In 2012, we will see a bigger presence from companies like Ansys and Dassault giving much competition to the big three.  Cases in point are the Ansoft and Apache acquisitions by Ansys. We thus might see further consolidation among the top EDA companies. To handle some of the pressure, I do believe the big three will once again realize the need for new ideas and begin to look further into acquiring new and cool technology earlier.

Jens C. Andersen
CEO
Invarian, Inc.
www.invarian.com

 

Predictions 2012 – Consolidation

Monday, January 16th, 2012

I think that there will continue to be consolidation in the EDA industry. At each process node, fewer and fewer designs ship in high enough volume to recover the enormous investment in bringing them to market, which is a bad trend for EDA. Several companies in the ecosystem will go public if the market conditions remain favorable: eSilicon, Tensilica, Atrenta. Although, as with Apache, they may get acquired at the last minute (at high valuations). Mentor may get acquired, or sell off some business lines.

Paul McLellan
Blogger, semiwiki.com
www.semiwiki.com

 

Predictions 2012 – Standards and Social Media

Thursday, January 12th, 2012

This year, we’ll see an old standards battle get resolved. Now that all the players are participating in the IEEE Standard 1801 project (IEEE Standard for Design and Verification of Low Power Integrated Circuits), we can finally put the UPF-CPF debate to rest. Let’s hope that peace will reign and the temptation to fight one more time about a single low power standard will be overcome.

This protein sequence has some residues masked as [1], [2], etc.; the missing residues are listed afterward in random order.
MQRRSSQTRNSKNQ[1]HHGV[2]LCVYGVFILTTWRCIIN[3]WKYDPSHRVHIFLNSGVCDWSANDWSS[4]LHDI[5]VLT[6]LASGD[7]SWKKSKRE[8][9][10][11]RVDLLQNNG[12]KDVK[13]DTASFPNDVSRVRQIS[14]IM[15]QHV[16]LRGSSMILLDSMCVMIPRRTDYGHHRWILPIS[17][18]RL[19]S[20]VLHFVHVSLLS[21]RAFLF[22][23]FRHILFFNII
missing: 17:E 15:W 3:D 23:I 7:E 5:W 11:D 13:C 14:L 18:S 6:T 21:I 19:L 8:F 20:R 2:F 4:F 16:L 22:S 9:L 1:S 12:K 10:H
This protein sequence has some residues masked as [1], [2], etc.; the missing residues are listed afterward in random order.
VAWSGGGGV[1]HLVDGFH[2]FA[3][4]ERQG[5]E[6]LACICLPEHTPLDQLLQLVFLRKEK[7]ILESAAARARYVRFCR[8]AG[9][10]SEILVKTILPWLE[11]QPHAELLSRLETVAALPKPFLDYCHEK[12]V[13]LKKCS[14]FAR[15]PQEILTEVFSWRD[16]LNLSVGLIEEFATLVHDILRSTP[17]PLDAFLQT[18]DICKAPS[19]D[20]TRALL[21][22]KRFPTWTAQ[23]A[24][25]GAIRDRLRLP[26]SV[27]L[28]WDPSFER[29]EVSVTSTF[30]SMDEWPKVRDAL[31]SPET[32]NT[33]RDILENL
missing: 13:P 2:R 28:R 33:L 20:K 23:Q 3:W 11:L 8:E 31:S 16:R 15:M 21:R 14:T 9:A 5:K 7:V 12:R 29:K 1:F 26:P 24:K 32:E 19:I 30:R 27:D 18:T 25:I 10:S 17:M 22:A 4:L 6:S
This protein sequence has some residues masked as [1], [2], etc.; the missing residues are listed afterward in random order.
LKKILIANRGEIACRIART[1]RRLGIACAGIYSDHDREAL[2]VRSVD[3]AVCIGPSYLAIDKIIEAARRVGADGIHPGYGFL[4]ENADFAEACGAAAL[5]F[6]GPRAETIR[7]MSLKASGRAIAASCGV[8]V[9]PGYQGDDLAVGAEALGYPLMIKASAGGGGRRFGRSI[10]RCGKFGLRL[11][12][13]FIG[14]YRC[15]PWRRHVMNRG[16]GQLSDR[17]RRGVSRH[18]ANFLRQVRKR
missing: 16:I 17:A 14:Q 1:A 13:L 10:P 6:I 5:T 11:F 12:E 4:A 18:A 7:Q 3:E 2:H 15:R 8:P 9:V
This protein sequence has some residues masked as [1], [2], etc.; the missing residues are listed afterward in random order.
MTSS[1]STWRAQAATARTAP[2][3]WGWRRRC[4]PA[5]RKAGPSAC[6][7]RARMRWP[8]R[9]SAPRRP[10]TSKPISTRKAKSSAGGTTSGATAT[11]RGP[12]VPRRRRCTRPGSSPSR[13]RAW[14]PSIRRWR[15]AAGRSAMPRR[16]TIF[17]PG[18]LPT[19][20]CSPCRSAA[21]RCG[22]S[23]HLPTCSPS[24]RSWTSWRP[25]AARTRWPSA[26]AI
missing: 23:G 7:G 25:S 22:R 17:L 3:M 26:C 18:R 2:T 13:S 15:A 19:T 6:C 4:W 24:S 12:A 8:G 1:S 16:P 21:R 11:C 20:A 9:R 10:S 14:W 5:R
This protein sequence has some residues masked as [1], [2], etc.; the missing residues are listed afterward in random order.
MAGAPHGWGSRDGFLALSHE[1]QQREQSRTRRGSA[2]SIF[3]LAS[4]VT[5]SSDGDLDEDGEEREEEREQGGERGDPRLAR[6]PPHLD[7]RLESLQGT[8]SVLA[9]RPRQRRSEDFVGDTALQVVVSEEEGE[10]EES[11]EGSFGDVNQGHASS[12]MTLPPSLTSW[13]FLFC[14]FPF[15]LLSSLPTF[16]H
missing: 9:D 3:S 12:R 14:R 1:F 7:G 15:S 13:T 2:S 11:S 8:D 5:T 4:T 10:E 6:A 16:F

Social media will become less of a curiosity or a perceived waste of time for engineers. We’ll see more EDA customers helping answer each other’s questions and sharing more information (nothing proprietary, of course). LinkedIn discussions will have more depth, not simply people posting “read my blog”.

Facebook will remain more of a social vehicle, and for many engineers of our generation, a misunderstood channel. YouTube videos that provide good content – “how-to” and learning opportunities – will become popular. Twitter will remain a mystery for most, while a minority will find it of much value (include me in the minority). Marketers who spam social media channels with marketing-speak will be shunned. And, we’ll have some great guests on Conversation Central radio.